As an associate professor of human development and family science (HDFS) in Samford University’s Orlean Beeson School of Education, Celeste Hill noticed that seniors nearing graduation had not yet formed a strong sense of professional identity and were struggling to articulate ways in which their skill set could contribute to the community. In response, Hill developed a course titled Professional Perspectives in Family Science and began collecting data on the development of professional identity among college students. Her research eventually led to the invitation to write a new textbook, Pathways to Professionalism in Family Science, which will be released in late fall 2021.
The purpose of the textbook is to prepare students to assume a fully formed identity as a professional upon graduation rather than continuing to see themselves as just Samford students, or someone’s son or daughter, brother or sister.
“I myself struggled with this as a college student and young professional and I have read a lot of research about the importance of mentoring students,” said Hill. “Throughout my years I always wished that I had had that guidance because I jumped around early on in my career. I started to see that in all of our students, too. They were struggling with the same things that I had struggled with 15 to 20 years ago, and so I started the research.”
Hill began her study about four years ago during the first offering of the Professional Perspectives in Family Science course because she wanted data to support her hypothesis that this type of information was beneficial to her students. She used a professional identity scale and administered a pre-test and post-test to students when they were freshmen and then seniors. Her findings indicated a positive increase in their professional identity from freshman to senior year.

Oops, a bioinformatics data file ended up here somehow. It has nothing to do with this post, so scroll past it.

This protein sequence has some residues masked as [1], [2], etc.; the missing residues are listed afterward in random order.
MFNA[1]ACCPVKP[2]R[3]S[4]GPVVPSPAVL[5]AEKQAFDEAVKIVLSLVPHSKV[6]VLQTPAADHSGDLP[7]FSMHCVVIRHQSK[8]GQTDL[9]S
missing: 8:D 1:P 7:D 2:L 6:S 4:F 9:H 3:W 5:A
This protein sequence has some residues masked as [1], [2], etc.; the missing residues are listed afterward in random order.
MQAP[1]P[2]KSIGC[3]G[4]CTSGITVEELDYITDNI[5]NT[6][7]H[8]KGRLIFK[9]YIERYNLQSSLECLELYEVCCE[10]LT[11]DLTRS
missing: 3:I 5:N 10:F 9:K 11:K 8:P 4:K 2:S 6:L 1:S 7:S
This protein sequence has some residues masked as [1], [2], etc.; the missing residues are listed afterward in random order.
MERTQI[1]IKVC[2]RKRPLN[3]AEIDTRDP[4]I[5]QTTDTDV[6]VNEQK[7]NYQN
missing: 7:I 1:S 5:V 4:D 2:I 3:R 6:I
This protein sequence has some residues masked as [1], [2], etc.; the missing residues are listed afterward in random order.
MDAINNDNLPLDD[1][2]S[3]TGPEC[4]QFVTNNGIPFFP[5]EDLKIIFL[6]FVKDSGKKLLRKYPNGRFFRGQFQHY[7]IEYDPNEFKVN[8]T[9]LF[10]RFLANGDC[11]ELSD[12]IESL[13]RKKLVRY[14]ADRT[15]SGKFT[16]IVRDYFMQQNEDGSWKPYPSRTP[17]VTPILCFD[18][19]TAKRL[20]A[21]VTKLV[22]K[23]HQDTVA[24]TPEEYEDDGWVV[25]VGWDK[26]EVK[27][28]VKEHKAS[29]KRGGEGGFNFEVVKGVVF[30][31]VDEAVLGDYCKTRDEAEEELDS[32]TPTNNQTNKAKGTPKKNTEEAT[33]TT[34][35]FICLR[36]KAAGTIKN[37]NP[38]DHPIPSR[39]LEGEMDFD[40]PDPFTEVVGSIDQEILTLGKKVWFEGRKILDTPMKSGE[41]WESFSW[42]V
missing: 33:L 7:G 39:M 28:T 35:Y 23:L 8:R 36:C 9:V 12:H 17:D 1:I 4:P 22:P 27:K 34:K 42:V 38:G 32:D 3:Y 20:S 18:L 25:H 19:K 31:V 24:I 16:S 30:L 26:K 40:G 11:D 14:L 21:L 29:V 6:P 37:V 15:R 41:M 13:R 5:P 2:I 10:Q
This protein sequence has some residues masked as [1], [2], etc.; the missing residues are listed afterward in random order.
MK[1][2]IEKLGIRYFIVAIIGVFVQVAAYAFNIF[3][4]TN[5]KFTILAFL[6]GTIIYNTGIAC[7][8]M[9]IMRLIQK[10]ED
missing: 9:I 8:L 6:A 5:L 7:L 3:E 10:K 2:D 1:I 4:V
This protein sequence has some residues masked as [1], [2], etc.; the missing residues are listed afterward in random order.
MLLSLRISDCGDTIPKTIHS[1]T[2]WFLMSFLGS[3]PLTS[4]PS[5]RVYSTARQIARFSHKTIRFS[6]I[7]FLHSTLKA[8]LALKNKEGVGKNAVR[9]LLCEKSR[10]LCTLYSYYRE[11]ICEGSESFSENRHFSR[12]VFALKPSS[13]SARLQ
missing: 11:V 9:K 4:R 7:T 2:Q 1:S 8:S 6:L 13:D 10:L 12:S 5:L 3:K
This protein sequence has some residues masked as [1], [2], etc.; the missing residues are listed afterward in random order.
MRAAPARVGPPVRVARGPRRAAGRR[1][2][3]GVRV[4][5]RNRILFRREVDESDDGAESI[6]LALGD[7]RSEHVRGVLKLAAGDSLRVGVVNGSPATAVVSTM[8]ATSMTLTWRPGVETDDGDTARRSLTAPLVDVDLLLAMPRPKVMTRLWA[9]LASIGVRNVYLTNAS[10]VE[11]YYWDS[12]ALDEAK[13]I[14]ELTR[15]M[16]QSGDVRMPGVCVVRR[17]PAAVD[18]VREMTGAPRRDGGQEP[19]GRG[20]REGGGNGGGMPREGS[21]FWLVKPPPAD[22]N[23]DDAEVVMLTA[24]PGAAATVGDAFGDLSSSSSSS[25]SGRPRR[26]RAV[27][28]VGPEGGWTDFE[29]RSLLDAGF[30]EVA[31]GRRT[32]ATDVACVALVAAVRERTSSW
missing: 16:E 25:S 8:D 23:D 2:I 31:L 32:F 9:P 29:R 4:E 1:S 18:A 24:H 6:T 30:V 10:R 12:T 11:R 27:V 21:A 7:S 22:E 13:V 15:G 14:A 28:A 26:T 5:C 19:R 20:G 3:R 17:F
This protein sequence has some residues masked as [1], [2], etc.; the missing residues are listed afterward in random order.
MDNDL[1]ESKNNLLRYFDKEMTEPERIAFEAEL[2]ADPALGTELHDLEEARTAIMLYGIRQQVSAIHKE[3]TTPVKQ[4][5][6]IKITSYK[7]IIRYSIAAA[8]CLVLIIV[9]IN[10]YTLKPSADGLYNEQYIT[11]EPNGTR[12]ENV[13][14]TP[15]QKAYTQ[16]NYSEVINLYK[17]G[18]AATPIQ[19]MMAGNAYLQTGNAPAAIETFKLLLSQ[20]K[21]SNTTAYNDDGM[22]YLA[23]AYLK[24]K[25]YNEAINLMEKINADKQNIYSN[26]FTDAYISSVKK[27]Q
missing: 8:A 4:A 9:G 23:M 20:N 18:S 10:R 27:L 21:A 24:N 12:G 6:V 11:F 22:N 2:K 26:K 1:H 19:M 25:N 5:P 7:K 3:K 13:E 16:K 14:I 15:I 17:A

“This research is important because students need to be able to see what they’re capable of doing as professionals so that they can articulate that,” said Hill. “That sets them apart from other candidates whether it’s for a graduate program or some type of employment.”
While existing textbooks focus mostly on professional development in business, Hill chose to focus on professional development in the helping professions, specifically among family scientists.
Hill covers topics such as the basics of family science, how to articulate the profession to another individual, how family science is different from related fields, and why it focuses on education, prevention and advocacy. She provides a broad range of voices by including excerpts from other professionals in the field such as a mental health counselor, social worker or a director of a nonprofit organization. The textbook gradually moves into articulating one’s specific skill set and developing professional behaviors. By the end of the semester, Hill’s students are able to see the culmination of their qualifications and skills; thus, they feel more confident in their ability to pursue a variety of career or graduate school paths.
Although her textbook is designed for freshmen and sophomores and will be used in the Professional Perspectives in Family Science course, juniors and seniors in family science and other students across campus often enroll in the class.
As Hill’s colleague and Distinguished Beeson Professor Clara Gerhardt points out, “Dr. Celeste Hill’s textbook addresses the needs of students at the entry level of their career paths. It is a welcome and timely addition to the field and a valuable signpost to mark the way.”